2. 52 Lists for Happiness | $16.99 @ Modclot
  3. Narnia Coloring Book | $15.99 @ Think Geek
  4. Disney Princesses: a Magical Pop-Up World | $65 @ Amazon by Matthew Reinhart
  5. Diagonal Alley Coat | $139.99 @ Modcloth

For the Editor in All of Us (that we want to murder):

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  1. Talks with the Editor Letterpress | $15 @ RD1Vintage on Etsy
  2. Books & Eyeglasses Earrings | $20 @ Uncommon Goods
  3. Whom T-Shirt | $25 @ GrammaticalArt on Etsy
  4. Seven Year Pen | $8.95 @ Seltzer Goods (they even have one dedicated to cat ladies.  CALLING ALL OF YOUUUUUU).
  5. Vintage Oak Desk Set | $32 @ InglenookMarket on Etsy
  6. Hand Engraved Compass Necklaces | $140 @ Uncommon Goods

Feministing:

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  1. Feminist Enamel Pin | $10 @ Stationerybicycles on Etsy
  2. Working Women: The New Pinup Collection | $12.95 @ Chronicle Books
  3. Shattered Glass Ceiling Necklace | $68 @ Uncommon Goods
  4. Parks & Rec Pawnee Poste | $11.99+ @ Genuine Design Co on Etsy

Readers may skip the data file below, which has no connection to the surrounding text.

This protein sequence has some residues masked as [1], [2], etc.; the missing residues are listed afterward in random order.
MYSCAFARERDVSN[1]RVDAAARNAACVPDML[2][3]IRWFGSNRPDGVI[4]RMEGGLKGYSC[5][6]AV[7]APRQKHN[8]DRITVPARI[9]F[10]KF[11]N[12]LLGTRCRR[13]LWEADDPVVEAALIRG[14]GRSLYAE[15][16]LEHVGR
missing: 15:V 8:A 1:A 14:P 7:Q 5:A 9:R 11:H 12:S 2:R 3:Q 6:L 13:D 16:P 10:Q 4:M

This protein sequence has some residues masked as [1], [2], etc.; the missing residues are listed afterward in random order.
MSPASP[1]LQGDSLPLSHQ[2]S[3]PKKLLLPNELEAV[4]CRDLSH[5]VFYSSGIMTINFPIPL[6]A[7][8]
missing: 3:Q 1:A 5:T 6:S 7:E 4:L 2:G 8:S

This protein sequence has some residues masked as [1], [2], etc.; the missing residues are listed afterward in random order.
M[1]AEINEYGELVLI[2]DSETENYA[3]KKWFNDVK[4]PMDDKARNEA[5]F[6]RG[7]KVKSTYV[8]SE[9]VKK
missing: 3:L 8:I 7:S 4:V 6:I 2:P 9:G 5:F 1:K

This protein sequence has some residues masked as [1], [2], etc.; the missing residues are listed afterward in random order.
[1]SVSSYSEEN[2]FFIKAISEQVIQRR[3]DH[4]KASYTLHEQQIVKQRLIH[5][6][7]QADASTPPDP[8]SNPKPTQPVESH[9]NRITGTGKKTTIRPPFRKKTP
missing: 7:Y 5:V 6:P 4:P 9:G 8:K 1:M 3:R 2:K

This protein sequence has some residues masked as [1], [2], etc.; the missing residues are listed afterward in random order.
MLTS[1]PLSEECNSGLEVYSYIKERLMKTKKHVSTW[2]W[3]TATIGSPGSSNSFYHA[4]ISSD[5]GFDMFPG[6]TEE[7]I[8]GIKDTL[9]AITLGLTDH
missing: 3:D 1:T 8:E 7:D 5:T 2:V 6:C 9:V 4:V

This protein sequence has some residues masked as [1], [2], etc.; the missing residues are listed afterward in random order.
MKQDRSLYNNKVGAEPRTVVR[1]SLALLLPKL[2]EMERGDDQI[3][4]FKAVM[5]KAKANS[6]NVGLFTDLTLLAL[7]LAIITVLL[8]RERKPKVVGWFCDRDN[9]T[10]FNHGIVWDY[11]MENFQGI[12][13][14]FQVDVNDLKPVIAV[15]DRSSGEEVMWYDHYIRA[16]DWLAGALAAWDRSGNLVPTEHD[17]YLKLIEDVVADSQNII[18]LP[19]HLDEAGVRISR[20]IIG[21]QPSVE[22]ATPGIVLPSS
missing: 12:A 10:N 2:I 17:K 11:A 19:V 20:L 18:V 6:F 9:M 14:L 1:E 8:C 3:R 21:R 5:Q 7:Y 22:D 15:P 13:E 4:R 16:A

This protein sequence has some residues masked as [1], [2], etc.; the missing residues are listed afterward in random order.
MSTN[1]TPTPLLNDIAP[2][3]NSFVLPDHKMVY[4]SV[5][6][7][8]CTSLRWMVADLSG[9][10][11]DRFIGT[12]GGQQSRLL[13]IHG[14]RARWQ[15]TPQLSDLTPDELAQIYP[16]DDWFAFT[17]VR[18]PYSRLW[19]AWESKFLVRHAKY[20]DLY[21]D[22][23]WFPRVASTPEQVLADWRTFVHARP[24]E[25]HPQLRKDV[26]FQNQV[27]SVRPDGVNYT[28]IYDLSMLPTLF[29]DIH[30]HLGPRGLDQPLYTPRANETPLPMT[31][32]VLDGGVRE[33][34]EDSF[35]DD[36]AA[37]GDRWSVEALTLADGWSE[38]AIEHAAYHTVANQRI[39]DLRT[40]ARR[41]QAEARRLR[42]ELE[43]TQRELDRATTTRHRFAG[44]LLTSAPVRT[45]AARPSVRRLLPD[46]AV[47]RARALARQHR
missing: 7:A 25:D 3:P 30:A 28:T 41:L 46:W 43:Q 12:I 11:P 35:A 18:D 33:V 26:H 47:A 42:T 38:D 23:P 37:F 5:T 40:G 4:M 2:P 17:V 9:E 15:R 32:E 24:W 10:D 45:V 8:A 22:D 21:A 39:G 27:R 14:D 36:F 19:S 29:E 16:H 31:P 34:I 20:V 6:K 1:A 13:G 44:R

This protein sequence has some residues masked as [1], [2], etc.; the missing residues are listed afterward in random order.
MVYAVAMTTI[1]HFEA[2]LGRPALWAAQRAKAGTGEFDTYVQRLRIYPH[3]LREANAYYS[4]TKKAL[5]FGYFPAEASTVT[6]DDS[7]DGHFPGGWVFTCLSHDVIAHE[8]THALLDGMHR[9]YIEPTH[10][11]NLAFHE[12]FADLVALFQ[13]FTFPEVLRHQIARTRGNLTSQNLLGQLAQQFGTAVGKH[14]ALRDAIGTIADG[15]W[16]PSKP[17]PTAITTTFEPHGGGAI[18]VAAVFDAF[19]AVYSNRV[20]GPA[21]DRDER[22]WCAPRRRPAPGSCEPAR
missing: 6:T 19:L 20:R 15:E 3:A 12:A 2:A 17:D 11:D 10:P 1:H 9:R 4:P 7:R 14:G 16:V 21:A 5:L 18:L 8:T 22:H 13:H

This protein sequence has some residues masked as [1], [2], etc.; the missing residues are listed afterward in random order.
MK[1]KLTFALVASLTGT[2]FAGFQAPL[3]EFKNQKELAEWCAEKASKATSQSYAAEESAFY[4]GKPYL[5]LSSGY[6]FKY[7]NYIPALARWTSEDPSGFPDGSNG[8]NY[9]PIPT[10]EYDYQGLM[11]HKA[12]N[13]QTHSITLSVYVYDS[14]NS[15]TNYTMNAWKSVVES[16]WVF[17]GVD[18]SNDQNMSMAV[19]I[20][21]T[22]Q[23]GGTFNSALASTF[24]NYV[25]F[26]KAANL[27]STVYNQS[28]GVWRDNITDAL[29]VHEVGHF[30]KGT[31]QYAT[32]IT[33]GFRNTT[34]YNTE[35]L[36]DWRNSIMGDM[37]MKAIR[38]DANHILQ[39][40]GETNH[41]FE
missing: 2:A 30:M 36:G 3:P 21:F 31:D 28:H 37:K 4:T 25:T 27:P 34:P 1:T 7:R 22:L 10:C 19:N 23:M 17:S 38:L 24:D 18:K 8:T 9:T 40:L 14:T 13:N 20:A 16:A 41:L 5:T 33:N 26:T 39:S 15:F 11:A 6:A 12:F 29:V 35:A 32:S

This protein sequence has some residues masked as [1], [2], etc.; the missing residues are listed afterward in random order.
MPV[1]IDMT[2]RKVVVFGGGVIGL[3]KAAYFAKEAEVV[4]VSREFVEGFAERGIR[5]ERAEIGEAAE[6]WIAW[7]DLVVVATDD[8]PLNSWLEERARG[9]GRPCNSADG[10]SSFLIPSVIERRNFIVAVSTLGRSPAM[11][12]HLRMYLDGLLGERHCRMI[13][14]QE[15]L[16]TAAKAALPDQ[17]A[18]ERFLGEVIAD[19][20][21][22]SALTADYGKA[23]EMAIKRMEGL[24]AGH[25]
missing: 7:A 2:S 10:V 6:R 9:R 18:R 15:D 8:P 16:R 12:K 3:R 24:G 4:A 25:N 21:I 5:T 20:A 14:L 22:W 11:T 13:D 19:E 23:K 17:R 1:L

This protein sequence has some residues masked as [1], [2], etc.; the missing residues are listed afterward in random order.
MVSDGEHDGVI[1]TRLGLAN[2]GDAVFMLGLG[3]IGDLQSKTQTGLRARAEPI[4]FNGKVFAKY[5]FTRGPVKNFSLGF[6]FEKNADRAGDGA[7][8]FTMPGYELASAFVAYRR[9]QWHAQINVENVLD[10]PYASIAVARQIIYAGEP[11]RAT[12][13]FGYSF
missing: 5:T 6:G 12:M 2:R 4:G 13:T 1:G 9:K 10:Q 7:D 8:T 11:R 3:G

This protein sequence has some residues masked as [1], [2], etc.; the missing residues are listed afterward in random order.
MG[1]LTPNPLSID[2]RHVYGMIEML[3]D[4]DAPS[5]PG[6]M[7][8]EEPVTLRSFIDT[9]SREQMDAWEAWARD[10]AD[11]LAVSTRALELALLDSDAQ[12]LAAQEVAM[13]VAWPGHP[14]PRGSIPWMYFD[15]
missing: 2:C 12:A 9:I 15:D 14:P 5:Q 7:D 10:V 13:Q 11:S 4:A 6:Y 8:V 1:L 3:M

5. The Future is Female T-Shirt | $14.90+ @ DesignDepot123
  6. Frida Kahlo Paper Dolls | $9.95 @ Chronicle Books

Teachers of all Kinds:

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  1. Staple Free Staplers | $16 (set of two) @ Uncommon Goods
  2. Scratch Map | $26-$40 @ Uncommon Goods
  3. Blue Book Personalized Pillow | $36 @ Uncommon Goods
  4. Microbiology Wax Seal | $29.95 @ CognitiveSurplus on Etsy
  5. Sometimes I Go Off on a Tangent T-Shirt | $25+ @Boredwalk on Etsy
  6. Moon Phases Notebook | $5.14 @Newtonandtheapple on Etsy

And Dudes:

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  1. Tesla Circuit Building Kit | $100 @ Uncommon Goods
  2. 3d Printed Bowtie | $32.70 @ 3different on Etsy